The USB Type-C port is at the head of almost all new gadgets, especially Apple MacBook models. While it combines power, data, and video into one, it’s one of the most confusing standards for users. Many people often assume that any regular USB-C cable will work with their MacBook to charge it or connect it to the monitor. Surely not. You need a specific USB-C cable to charge it or connect it to a premium Thunderbolt 3 monitor. So before you waste your money buying incompatible cables, read on.
First off, all MacBook, MacBook Air, MacBook Pro, iMac, Mac Mini, and Mac Pro models released after 2016 carry a Thunderbolt 3 port. You’re not the only one who always wonders if you’re buying the right cable for. your MacBook to connect it to an external monitor. Of course, it is recommended that you use just one cable for a better connection and a clutter-free desktop. So, if you are planning to buy a monitor with USB-C, or if you already have one, there are a few things to keep in mind before choosing the right cable and monitor.
The USB-C 3.1 Gen 2 port can provide speeds of up to 10 Gbps. So you get those speeds if you connect a compatible SSD or other device with a USB 3.1 port. One thing to note here is that the number is purely theoretical.
Meanwhile, Intel’s proprietary Thunderbolt 3 port can carry data at a speed of 40Gbps when connected to a hard drive or docking station. You may also note one of the advantages of the Thunderbolt 3 cable – it can double as a USB-C cable. However, you can use a USB-C 3.1 Gen 2 cable to get Thunderbolt 3 quality speeds or features.
That said, the shape of the connector on USB-C and Thunderbolt 3 cables that support USB-C cables is the same. So how do you tell the difference and identify the right cable? Thunderbolt 3 cables that support USB-C cables have the Lightning Bolt symbol on both ports.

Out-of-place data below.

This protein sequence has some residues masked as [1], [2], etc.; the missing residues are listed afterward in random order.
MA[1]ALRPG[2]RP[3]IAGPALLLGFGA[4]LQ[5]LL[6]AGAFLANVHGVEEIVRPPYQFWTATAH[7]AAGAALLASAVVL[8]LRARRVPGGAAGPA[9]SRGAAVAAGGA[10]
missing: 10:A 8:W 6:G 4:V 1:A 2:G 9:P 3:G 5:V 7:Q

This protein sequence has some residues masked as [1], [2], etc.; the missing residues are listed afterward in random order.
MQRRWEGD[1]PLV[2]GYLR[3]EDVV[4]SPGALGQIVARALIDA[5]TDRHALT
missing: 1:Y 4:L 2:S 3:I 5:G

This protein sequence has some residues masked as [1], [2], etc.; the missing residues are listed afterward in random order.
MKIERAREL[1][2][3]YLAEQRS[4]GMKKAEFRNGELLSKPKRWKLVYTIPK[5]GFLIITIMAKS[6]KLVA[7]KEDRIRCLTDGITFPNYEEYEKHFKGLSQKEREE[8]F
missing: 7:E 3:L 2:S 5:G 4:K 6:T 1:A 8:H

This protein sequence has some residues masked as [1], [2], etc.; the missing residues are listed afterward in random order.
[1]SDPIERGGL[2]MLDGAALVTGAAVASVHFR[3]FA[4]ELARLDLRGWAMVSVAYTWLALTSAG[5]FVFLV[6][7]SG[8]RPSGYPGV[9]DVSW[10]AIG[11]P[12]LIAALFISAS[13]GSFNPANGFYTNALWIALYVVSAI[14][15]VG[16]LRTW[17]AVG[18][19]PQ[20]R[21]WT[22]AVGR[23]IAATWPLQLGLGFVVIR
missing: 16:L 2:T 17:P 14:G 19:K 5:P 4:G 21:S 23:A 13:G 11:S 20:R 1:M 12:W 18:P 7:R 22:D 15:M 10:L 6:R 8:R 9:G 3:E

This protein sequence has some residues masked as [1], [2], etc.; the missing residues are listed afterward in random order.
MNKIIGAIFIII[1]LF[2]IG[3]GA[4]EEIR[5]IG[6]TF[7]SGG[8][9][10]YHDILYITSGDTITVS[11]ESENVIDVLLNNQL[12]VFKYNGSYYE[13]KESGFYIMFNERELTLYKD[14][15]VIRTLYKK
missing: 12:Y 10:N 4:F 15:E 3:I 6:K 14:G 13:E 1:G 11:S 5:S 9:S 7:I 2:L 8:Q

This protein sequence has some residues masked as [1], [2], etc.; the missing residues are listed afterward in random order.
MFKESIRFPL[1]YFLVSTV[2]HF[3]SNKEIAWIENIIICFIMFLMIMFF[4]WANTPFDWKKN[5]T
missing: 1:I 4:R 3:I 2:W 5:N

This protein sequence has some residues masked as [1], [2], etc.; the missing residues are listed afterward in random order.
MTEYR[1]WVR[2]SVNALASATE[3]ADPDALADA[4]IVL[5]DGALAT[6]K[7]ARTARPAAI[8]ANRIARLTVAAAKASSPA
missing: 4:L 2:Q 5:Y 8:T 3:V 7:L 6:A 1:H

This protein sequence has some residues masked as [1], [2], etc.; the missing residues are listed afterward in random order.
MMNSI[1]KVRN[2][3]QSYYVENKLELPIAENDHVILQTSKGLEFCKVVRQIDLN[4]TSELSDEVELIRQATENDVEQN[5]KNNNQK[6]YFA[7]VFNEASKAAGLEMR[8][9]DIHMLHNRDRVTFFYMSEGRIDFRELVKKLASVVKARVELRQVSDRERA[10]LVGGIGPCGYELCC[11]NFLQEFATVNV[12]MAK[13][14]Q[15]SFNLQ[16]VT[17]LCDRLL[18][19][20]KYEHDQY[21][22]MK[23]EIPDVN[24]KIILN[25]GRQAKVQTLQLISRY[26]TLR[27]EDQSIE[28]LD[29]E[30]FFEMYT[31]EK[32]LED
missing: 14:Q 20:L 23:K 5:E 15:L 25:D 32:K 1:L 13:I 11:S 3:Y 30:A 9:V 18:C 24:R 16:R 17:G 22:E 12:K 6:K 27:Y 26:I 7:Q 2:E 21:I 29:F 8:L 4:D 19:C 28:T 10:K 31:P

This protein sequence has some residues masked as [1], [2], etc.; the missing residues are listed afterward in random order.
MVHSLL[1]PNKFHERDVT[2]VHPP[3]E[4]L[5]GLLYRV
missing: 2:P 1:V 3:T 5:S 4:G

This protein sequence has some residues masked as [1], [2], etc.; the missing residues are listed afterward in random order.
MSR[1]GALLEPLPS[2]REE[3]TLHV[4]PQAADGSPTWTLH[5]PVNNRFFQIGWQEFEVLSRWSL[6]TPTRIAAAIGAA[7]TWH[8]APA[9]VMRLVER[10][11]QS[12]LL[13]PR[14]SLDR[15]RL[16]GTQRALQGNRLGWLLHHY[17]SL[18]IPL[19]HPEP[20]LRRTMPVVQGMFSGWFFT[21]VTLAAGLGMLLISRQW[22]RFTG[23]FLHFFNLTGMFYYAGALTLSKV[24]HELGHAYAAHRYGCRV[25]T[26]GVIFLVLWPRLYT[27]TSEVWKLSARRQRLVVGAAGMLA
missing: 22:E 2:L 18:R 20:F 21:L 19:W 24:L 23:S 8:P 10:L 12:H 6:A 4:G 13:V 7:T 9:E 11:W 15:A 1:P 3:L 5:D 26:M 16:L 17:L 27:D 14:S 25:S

This is the biggest differentiator between the two cables, and only certified ones carry this symbol. You’ll also find it next to the USB-C ports on your MacBook. You should note that plugging the Thunderbolt 3 cable into a regular USB-C port transport device will only make it work like any other USB-C 3.1 cable.
So you need to check this lightning logo on the ports on the product photos and the actual cable to verify if it is a Thunderbolt 3 cable. To make it obvious, Thunderbolt 3s are a bit expensive than yours. Classic USB-C 3.1 Gen 2 cables. So you can buy a Thunderbolt 3 cable and use it for data transfers and charging as well. Regarding the charge, there is also a distinction.
Power supply and resolution support
USB-C can be used for power, transfer and video. USB-C 3.1 Gen 2 cables certified for Power Delivery can deliver up to 100 W. This means that you can use these cables with a USB-C connector compatible with Power Delivery to charge your MacBooks at 100 W. It also means that your MacBooks will charge faster than using a normal USB-C charger.
These USB-C 3.1 Gen 2 cables can also support video output through the special DisplayPort Alternate Mode layout and you can connect it directly to a DisplayPort or HDMI monitor.